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Found 4 results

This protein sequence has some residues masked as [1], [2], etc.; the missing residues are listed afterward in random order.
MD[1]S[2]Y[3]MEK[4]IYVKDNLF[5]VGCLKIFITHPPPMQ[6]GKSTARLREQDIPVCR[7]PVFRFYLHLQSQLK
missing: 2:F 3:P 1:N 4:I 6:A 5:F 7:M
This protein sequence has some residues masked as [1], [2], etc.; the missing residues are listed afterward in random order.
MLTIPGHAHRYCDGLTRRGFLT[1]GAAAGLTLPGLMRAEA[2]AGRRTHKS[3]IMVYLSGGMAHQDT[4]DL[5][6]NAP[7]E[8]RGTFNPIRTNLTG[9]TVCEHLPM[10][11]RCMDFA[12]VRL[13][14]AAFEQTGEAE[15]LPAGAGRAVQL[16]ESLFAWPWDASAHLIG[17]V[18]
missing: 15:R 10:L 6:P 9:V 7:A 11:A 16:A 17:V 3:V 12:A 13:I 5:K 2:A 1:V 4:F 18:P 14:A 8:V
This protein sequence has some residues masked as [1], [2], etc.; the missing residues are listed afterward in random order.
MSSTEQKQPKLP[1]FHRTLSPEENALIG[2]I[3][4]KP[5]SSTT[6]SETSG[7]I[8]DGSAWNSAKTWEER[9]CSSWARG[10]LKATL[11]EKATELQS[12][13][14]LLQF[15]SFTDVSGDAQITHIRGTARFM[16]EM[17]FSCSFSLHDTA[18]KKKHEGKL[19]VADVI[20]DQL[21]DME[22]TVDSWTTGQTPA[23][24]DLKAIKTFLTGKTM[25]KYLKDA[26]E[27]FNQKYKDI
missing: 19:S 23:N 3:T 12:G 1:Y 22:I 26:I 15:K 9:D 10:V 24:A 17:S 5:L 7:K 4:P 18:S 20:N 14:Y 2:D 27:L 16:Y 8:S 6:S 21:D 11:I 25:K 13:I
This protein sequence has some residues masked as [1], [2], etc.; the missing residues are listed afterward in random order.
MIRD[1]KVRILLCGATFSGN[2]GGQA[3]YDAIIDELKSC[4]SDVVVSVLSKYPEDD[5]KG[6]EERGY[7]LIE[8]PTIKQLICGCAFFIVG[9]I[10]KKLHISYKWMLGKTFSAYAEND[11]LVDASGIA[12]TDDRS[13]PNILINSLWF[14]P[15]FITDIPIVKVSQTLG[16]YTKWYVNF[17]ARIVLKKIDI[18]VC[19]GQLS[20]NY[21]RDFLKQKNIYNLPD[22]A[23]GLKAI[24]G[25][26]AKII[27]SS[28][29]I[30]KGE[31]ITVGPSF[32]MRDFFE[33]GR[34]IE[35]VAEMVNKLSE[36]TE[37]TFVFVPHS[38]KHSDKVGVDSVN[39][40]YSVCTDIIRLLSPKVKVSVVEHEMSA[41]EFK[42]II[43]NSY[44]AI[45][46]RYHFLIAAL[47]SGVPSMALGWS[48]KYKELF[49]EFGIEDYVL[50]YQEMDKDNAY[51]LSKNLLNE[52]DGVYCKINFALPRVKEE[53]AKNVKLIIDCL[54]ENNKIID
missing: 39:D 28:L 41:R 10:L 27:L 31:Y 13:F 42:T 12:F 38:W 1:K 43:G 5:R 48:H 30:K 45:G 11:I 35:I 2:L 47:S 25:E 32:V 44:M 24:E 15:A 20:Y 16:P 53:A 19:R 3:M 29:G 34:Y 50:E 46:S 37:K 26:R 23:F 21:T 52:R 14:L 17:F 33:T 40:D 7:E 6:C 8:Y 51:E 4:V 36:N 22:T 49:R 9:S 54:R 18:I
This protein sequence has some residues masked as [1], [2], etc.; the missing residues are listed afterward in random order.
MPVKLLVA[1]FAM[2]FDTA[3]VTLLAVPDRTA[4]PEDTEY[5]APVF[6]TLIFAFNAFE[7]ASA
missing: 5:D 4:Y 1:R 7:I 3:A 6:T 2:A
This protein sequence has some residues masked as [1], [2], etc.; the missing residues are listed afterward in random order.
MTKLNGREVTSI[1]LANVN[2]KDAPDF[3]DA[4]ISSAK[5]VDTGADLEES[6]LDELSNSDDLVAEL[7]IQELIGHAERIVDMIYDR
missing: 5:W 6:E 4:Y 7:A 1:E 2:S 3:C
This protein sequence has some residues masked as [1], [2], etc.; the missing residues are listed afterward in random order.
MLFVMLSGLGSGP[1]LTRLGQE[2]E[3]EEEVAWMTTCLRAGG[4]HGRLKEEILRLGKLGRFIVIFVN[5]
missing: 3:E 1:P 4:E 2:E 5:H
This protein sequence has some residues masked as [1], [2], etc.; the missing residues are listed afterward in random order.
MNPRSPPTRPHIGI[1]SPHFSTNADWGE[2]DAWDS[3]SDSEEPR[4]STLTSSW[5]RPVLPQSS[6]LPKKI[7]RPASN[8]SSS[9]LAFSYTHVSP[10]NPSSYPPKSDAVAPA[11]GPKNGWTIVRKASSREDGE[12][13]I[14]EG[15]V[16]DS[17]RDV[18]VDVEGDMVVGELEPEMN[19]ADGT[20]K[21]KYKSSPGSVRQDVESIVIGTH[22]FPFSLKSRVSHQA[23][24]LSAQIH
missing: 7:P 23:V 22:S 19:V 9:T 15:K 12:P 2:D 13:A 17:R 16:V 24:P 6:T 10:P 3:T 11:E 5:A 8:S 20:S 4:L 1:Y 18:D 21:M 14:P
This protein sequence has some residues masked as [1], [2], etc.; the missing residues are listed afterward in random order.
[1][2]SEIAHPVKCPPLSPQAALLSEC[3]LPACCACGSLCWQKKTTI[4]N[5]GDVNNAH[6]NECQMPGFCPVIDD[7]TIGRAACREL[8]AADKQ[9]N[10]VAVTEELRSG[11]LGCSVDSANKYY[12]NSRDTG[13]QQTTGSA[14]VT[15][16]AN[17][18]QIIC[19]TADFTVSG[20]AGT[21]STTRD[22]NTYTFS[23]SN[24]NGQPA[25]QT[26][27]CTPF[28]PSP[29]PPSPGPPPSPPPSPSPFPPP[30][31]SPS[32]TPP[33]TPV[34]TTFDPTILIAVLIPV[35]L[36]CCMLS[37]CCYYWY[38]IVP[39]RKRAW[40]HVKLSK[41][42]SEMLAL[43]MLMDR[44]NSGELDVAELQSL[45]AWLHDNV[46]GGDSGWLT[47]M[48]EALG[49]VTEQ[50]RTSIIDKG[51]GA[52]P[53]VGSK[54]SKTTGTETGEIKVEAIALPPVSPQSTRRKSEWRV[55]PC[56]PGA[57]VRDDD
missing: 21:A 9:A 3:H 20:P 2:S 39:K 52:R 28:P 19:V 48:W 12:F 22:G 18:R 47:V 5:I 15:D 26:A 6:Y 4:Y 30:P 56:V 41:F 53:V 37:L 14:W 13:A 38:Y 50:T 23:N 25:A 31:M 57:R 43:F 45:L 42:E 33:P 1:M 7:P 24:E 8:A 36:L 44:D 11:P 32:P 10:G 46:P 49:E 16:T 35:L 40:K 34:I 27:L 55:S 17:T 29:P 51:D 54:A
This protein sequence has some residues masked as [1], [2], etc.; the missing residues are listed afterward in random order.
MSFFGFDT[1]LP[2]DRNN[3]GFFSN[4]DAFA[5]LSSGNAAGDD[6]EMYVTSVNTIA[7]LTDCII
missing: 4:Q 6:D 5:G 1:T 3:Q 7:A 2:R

1. The decline into winter continues. What will October bring? Post your discussions and observations here.